41:8 “You, my servant Israel,
Jacob whom I have chosen,
offspring of Abraham my friend, 1
my chosen one in whom I take pleasure.
I have placed my spirit on him;
like poplars beside channels of water.
49:7 This is what the Lord,
a servant of rulers:
“Kings will see and rise in respect, 11
princes will bow down,
because of the faithful Lord,
the Holy One of Israel who has chosen you.”
2 sn Verses 1-7 contain the first of Isaiah’s “servant songs,” which describe the ministry of a special, ideal servant who accomplishes God’s purposes for Israel and the nations. This song depicts the servant as a just king who brings justice to the earth and relief for the oppressed. The other songs appear in 49:1-13; 50:4-11; and 52:13-53:12.
3 tn Heb “he will bring out justice” (cf. ASV, NASB, NRSV).
5 tn The Hebrew term בֵין (ven) is usually taken as a preposition, in which case one might translate, “among the grass.” But בֵין is probably the name of a tree (cf. C. R. North, Second Isaiah, 133). If one alters the preposition bet (בְּ) to kaf (כְּ), one can then read, “like a binu-tree.” (The Qumran scroll 1QIsaa supports this reading.) This forms a nice parallel to “like poplars” in the next line. חָצִיר (khatsir) is functioning as an adverbial accusative of location.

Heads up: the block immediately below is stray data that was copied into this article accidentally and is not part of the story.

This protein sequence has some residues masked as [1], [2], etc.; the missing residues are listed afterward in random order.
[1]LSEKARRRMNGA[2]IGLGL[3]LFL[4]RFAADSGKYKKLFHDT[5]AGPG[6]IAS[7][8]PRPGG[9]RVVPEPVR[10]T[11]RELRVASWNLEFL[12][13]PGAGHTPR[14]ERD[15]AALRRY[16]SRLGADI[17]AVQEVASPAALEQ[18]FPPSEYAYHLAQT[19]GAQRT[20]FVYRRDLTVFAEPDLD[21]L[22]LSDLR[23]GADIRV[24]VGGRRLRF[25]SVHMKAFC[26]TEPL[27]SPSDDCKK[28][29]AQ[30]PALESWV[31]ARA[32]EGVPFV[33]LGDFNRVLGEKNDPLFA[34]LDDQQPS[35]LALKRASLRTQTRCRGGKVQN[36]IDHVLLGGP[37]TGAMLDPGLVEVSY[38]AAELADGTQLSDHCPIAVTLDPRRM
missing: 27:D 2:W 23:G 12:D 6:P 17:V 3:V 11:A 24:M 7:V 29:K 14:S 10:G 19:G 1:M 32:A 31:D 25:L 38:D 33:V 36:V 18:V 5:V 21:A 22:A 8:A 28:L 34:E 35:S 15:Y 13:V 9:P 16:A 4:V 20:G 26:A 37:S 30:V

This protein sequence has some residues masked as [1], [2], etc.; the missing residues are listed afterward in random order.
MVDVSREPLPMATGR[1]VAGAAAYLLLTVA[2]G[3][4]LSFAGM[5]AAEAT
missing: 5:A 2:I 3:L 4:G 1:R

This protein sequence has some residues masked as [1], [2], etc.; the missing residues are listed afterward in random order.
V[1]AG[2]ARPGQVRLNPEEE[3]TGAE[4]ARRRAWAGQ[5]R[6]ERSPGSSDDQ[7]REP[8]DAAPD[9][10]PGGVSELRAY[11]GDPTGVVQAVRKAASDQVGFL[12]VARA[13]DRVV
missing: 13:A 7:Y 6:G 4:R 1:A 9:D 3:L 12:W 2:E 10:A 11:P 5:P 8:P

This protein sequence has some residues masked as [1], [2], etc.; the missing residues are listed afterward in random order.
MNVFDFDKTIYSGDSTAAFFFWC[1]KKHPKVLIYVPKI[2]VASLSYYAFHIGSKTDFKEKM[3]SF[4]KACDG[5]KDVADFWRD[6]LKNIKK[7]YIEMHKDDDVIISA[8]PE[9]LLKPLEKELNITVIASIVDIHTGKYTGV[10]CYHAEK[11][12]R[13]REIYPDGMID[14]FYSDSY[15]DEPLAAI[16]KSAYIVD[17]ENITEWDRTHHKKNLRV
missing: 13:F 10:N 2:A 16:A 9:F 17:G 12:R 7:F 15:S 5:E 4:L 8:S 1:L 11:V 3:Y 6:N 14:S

8 tc The Hebrew text reads literally “to [one who] despises life.” It is preferable to read with the Qumran scroll 1QIsaa לבזוי, which should be vocalized as a passive participle, לִבְזוּי (livzuy, “to the one despised with respect to life” [נֶפֶשׁ is a genitive of specification]). The consonantal sequence וי was probably misread as ה in the MT tradition. The contextual argument favors the 1QIsaa reading. As J. N. Oswalt (Isaiah [NICOT], 2:294) points out, the three terse phrases “convey a picture of lowliness, worthlessness, and helplessness.”
9 tn MT’s Piel participle (“to the one who rejects”) does not fit contextually. The form should be revocalized as a Pual, “to the one rejected.”